But that new beginning has been hard to forge, especially in Syria. Washington just renewed economic sanctions on Syria, and has yet to send an ambassador to Damascus after a roughly five year absence. Syria is close ally of Iran, a supporter of Hamas and Hezbollah, and technically at war with Israel.
Yet Syria has also emerged as a keystone of U.S. objectives in the Middle East. A possible Syrian-Israeli peace has long been seen as a way to untie the Israeli-Palestinian impasse. Syria's leverage with Iran and neighborly relations with Iraq give it a hand in the success of U.S. policy.
Salama's music reaches just a relatively small and already Western-friendly group. Roughly 1,000 people came to the shows in Syria, a country of 27 million.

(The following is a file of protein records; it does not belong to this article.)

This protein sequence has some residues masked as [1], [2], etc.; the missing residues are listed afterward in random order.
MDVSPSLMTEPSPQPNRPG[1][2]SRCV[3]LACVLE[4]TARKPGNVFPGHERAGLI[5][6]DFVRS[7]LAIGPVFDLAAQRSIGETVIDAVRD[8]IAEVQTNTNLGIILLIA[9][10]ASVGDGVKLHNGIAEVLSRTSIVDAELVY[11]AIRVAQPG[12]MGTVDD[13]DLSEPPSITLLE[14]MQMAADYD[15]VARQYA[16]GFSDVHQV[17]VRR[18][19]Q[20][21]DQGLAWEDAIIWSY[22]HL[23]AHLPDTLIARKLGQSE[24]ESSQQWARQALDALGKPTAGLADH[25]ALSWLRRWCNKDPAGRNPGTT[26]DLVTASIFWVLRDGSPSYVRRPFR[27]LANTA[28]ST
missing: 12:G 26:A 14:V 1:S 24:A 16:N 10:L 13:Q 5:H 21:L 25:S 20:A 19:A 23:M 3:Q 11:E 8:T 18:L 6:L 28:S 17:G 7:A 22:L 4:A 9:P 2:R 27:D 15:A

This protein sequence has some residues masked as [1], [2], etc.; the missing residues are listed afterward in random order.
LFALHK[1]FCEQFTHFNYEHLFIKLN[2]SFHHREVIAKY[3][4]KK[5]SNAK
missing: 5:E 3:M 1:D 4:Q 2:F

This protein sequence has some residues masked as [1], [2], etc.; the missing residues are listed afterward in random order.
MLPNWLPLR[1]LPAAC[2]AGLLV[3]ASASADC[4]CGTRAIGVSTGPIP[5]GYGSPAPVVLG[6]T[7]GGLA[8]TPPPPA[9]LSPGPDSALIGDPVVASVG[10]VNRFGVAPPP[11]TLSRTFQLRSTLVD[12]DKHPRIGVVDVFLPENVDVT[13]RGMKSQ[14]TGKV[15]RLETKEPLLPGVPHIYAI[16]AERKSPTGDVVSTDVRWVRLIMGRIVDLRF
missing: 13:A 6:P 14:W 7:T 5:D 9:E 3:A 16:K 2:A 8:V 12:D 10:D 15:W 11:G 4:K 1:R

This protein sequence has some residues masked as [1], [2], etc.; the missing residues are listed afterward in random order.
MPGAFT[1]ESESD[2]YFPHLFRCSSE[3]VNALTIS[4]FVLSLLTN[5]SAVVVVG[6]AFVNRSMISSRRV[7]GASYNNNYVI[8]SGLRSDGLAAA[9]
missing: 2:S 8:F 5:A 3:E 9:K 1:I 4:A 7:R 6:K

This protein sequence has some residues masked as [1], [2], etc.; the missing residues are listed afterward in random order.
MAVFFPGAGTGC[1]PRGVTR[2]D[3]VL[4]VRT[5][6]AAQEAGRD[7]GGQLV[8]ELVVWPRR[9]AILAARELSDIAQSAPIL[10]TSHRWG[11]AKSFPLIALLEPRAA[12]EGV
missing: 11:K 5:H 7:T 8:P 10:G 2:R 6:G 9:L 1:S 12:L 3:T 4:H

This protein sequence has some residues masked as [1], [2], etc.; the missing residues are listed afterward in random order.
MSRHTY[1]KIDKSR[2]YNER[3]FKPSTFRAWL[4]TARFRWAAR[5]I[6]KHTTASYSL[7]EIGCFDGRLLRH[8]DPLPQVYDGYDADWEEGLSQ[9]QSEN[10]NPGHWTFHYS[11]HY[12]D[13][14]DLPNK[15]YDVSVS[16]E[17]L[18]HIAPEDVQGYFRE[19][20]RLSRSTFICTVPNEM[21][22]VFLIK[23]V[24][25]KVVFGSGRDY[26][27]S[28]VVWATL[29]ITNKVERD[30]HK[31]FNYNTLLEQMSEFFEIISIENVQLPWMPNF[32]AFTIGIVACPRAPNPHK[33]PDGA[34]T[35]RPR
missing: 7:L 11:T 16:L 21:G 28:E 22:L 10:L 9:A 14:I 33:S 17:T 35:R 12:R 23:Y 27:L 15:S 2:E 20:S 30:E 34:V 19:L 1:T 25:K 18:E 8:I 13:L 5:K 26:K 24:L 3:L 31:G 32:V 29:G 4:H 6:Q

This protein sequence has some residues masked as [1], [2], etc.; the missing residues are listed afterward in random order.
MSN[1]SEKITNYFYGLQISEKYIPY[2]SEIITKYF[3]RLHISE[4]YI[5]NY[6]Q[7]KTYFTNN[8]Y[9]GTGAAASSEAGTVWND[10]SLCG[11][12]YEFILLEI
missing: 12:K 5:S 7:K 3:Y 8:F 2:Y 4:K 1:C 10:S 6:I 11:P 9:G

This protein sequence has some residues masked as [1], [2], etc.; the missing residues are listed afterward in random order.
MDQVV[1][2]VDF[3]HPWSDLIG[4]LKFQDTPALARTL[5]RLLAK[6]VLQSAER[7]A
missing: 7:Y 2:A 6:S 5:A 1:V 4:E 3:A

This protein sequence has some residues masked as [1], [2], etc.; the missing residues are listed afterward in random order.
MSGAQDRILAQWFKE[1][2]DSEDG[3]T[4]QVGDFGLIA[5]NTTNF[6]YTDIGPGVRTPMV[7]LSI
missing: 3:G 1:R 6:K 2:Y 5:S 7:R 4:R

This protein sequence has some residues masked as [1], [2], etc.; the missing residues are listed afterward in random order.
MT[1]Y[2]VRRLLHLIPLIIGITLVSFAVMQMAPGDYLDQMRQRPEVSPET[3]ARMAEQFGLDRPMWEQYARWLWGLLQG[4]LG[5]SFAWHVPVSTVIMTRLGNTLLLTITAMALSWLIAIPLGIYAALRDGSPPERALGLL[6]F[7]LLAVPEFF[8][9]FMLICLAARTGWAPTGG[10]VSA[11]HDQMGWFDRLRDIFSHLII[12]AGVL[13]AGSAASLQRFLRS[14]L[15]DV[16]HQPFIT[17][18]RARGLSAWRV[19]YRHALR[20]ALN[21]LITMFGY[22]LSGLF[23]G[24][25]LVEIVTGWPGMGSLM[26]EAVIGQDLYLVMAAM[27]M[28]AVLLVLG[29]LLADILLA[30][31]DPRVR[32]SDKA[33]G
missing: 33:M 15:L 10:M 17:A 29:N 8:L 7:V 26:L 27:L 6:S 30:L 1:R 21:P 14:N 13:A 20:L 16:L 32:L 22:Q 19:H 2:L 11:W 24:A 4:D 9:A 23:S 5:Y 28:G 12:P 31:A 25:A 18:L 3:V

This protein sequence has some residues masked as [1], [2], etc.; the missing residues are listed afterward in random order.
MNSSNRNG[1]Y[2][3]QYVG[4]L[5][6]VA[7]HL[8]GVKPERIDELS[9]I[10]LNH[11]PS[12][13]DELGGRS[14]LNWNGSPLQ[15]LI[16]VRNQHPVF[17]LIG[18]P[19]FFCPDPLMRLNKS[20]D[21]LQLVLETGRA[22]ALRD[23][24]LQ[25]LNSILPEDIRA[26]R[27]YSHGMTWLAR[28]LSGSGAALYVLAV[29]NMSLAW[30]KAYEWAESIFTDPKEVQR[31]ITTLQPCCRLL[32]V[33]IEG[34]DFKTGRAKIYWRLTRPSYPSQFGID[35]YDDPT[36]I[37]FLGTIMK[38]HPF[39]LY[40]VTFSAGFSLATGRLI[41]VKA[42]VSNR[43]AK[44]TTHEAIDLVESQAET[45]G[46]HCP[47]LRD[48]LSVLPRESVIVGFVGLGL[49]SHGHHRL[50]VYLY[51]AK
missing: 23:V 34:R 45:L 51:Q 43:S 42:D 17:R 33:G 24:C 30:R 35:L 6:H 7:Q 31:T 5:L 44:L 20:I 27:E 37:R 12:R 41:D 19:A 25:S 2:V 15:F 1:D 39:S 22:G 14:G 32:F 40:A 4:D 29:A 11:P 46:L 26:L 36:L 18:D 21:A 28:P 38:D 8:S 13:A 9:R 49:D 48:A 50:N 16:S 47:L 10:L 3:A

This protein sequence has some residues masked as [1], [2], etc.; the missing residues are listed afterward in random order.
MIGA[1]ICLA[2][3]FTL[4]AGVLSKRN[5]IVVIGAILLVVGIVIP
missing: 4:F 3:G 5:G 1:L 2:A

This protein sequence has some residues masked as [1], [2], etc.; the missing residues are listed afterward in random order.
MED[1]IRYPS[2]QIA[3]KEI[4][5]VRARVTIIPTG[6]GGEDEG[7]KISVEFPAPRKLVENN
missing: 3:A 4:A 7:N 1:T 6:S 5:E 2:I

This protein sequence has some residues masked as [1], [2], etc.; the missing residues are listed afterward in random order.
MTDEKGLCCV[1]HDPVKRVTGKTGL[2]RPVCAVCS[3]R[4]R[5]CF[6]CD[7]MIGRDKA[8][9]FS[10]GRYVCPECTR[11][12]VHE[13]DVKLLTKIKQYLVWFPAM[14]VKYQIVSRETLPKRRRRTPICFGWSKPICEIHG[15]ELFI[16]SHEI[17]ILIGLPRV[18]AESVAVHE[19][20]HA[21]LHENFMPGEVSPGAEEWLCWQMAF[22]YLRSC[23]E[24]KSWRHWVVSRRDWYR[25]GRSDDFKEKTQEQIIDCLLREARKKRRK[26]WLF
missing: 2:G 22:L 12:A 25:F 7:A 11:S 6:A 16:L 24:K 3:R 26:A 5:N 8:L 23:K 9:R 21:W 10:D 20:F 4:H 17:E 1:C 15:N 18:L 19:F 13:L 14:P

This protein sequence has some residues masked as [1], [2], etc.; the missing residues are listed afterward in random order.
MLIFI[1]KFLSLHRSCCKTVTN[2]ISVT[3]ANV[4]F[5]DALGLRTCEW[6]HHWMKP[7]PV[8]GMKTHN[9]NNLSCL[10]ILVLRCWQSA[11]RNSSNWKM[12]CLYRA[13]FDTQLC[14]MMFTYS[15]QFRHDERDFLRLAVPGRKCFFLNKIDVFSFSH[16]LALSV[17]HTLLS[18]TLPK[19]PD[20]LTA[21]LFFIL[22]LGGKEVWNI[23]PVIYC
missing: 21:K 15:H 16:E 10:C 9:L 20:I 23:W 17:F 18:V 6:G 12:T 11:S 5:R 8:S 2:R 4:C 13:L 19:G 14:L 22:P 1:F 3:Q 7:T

"There may be 500 people at one concert," said Barrosse, "but when they walk away, they walk away with a different impression and vision of the United States."
"They'll have a context when they see the United States in the news or anywhere else? you have opened the door for a subsequent relationship," he said.
Salama's tour comes after a long drought of American music in Syria. Last month hip hop artists Chen Lo and the Liberation Family played in Syria, also sponsored by the State Department, in what was the first such concert in years.
Salama plans to release a version of his next album in the Middle East, and return to the region.
"I represent something to a lot of people, which is the idea that two things that seem opposite can come together in one person," said Salama.
"For them maybe I represent the idea that we can accept one another."